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1 early colonies-1 1 early colonies-1 Presentation Transcript

  • Between 1 millionand 5 million NativeAmericans lived inmodern Canada andthe United States
  • Tribes wereindependent of eachother and oftencompeted for thesame naturalresources
  • Difficult tounite againstEuropeans
  • Columbus returned toSpain and reported theexistence of a rich NewWorld with easy-to-subjugate natives
  • During the nextcentury, Spainwas the colonialpower
  • Advancedweaponry andincredibleruthlessness of theconquistadors
  • Spanish Armadamade it difficult forother countries tosend their ownexpeditions.
  • conquistadors enslavedthe natives andattempted to erase theirculture and supplant itwith Catholicism
  • Europeans were"carriers" ofsmall pox
  • The “LostColony”
  • Sir Walter Raleighsponsored asettlement onRoanoke Island
  • By 1590 thecolony haddisappeared
  • In 1607 theysettledJamestown
  • joint-stock company: agroup of investors whobought the right toestablish New Worldplantations from theking
  • company wascalled theVirginiaCompany
  • Englishgentlemen, were ill-suited to the manyadjustments life in theNew World required
  • Captain JohnSmith imposedharsh martiallaw
  • "He who willnot work shallnot eat."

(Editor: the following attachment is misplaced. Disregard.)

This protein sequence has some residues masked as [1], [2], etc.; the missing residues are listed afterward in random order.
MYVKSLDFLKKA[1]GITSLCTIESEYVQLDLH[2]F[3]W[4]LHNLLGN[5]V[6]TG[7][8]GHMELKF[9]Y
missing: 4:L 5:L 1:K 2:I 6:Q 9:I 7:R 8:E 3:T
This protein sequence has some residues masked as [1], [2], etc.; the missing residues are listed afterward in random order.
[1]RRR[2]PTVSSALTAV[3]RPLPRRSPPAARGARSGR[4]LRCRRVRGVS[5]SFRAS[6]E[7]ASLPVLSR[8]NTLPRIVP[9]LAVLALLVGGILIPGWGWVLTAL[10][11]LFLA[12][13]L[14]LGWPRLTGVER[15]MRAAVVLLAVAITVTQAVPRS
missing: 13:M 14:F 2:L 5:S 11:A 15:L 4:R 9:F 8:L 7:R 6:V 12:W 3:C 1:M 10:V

• During the starvingtime of 1609 and1610, someresorted tocannibalism
  • PowhatanConfederacy taughtthe English whatcrops to plant andhow to plant them
  • 1614, Pocahontas,the daughter of thechief, marriedplanter John Rolfe
  • English forgot theirdebt to thePowhatan as soonas they neededmore land
  • PowhatanConfederacy wasdestroyed byEnglish in 1644.
  • John Rolfeintroduced thecash crop oftobacco
  • Indiansshowed himhow
  • Tobacco’s successlargelydetermined thefate of theVirginia region
  • Area came to beknown as theChesapeake(named after thebay)
  • Whyemigrate?
  • Overpopulation inEngland had led towidespread famine,disease, and poverty
  • Opportunityprovided byindenturedservitude
  • Indentured servantsreceived a small piece ofproperty with theirfreedom, thus enablingthem (1) to survive, and (2)to vote
  • In 1619 Virginiaestablished the Houseof Burgesses, in whichany property-holding, white malecould vote
  • Protestantmovement calledPuritanism arose inEngland
  • Wanted to purifythe corruptAnglican Church
  • One Puritan groupcalled Separatists leftEngland and went toHolland
  • In 1620 they set sail for VirginiaMayflower, went offcourse and theylanded in modern-dayMassachusetts
  • Mayflower Compactcreated a legal authority and anassembly. It asserted that thegovernments power derivesfrom the consent of thegoverned
  • Pilgrims receivedlife-savingassistance fromlocal NativeAmericans
  • 1629: a larger and morepowerful colony calledMassachusetts Bay wasestablished byCongregationalists (Puritanswho wanted to reform theAnglican church from within )
  • Separatists and theCongregationalists did nottolerate religious freedomin their colonies, eventhough both hadexperienced and fledreligious persecution.
  • Roger Williams, a teacher in theSalem Bay settlement, taught thatchurch and state should beseparatePuritans banished Williams
  • He moved tomodern-day RhodeIsland and foundeda new colony
  • Anne Hutchinson wasa prominentproponent ofantinomianism